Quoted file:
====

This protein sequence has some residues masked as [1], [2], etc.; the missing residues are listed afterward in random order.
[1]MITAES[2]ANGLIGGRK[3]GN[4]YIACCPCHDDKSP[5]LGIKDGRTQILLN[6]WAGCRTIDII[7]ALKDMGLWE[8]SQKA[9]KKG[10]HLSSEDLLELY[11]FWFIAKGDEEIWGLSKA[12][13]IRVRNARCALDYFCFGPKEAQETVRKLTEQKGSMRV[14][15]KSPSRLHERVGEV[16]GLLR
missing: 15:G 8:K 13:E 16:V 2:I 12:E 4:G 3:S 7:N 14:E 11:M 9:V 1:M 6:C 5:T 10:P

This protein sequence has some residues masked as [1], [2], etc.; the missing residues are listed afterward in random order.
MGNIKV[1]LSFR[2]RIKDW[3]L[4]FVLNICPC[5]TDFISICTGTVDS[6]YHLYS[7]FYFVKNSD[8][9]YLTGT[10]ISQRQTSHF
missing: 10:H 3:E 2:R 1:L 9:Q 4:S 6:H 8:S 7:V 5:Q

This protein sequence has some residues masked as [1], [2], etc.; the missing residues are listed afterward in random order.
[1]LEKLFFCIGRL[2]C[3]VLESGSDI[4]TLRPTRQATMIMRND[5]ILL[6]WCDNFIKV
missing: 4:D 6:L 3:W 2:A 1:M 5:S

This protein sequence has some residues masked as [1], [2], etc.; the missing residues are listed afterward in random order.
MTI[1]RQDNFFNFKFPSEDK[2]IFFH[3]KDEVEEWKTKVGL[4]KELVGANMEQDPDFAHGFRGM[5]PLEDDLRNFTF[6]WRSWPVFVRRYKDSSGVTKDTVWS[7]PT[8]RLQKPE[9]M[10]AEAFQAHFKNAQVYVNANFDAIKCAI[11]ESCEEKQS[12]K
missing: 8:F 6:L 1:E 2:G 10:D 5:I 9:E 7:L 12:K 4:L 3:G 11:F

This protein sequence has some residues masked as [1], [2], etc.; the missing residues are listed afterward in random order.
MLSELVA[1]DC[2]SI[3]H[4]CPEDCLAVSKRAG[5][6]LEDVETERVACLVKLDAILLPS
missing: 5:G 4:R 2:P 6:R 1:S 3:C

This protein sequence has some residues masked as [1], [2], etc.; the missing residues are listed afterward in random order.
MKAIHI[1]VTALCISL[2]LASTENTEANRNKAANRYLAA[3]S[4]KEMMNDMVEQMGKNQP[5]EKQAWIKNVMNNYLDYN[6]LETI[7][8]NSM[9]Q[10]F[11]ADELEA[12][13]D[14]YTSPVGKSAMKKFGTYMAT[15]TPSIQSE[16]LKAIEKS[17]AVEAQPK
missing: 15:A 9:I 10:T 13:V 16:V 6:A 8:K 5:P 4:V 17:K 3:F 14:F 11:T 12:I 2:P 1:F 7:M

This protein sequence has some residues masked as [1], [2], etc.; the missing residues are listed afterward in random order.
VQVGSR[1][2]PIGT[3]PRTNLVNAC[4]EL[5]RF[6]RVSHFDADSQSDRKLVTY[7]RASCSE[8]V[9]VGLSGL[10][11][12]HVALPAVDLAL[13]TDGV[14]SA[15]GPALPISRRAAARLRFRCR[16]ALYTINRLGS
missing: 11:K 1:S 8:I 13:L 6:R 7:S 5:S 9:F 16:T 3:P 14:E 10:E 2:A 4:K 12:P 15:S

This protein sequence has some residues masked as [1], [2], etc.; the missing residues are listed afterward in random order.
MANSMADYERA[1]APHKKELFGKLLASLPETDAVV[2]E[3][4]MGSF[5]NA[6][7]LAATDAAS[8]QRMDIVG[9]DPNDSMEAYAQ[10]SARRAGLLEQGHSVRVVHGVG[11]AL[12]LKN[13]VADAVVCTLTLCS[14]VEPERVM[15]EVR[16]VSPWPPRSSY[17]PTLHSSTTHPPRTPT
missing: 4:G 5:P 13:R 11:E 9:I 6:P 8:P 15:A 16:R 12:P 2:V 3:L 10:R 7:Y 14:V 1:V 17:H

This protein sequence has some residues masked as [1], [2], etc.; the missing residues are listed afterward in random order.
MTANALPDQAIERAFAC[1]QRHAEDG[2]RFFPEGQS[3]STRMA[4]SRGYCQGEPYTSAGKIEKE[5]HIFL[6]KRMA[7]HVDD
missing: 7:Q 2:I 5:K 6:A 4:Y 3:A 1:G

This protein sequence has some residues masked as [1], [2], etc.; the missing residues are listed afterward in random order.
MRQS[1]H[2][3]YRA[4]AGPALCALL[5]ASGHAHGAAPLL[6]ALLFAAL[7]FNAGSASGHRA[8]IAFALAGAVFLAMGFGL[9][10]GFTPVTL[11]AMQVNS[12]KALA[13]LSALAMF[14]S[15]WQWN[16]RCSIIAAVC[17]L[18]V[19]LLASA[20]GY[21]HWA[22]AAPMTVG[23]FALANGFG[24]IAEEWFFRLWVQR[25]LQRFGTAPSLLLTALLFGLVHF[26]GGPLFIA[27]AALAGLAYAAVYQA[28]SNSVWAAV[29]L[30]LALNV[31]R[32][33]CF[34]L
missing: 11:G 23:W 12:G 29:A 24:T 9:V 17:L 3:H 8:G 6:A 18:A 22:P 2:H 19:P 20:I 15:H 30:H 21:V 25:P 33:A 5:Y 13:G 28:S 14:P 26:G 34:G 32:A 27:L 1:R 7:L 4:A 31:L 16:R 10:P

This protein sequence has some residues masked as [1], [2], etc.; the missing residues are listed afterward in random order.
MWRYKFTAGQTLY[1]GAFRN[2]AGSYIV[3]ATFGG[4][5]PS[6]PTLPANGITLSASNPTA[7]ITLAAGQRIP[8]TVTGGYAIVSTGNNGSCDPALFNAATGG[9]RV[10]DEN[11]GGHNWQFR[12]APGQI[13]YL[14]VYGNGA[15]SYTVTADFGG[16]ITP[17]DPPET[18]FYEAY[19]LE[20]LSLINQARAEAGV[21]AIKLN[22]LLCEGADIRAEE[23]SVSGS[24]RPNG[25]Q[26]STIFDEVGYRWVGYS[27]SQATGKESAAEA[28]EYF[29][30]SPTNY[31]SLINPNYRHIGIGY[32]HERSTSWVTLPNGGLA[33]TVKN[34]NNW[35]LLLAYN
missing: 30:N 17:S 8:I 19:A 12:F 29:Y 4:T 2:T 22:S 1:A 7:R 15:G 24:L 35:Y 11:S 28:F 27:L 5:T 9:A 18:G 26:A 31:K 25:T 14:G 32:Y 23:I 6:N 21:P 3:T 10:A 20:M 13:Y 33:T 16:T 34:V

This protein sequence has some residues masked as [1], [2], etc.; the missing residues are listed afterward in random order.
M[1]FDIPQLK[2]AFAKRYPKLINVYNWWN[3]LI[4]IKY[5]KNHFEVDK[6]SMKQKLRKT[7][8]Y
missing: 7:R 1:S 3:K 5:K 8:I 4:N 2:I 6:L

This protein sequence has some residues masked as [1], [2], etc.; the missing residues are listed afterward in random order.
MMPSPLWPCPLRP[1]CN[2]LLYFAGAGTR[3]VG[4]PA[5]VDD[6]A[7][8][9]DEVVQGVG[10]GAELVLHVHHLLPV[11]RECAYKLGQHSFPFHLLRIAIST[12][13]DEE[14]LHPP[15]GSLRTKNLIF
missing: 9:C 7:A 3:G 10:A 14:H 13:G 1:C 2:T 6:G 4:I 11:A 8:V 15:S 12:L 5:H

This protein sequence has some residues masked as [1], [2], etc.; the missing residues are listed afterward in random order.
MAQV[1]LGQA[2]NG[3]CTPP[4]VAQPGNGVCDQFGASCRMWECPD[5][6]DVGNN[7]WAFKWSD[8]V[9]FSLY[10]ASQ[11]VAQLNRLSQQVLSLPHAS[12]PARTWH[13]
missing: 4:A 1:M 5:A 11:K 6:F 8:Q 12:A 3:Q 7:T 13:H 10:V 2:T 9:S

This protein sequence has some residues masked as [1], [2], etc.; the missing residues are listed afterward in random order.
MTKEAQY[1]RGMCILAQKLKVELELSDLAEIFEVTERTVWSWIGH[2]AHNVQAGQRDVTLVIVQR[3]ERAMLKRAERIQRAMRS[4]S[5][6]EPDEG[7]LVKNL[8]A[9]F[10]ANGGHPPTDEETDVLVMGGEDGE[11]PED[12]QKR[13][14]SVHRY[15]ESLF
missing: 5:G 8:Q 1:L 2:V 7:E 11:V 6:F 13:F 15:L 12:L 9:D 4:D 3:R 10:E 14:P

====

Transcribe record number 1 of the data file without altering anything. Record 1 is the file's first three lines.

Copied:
This protein sequence has some residues masked as [1], [2], etc.; the missing residues are listed afterward in random order.
[1]MITAES[2]ANGLIGGRK[3]GN[4]YIACCPCHDDKSP[5]LGIKDGRTQILLN[6]WAGCRTIDII[7]ALKDMGLWE[8]SQKA[9]KKG[10]HLSSEDLLELY[11]FWFIAKGDEEIWGLSKA[12][13]IRVRNARCALDYFCFGPKEAQETVRKLTEQKGSMRV[14][15]KSPSRLHERVGEV[16]GLLR
missing: 15:G 8:K 13:E 16:V 2:I 12:E 4:G 3:S 7:N 14:E 11:M 9:V 1:M 6:C 5:T 10:P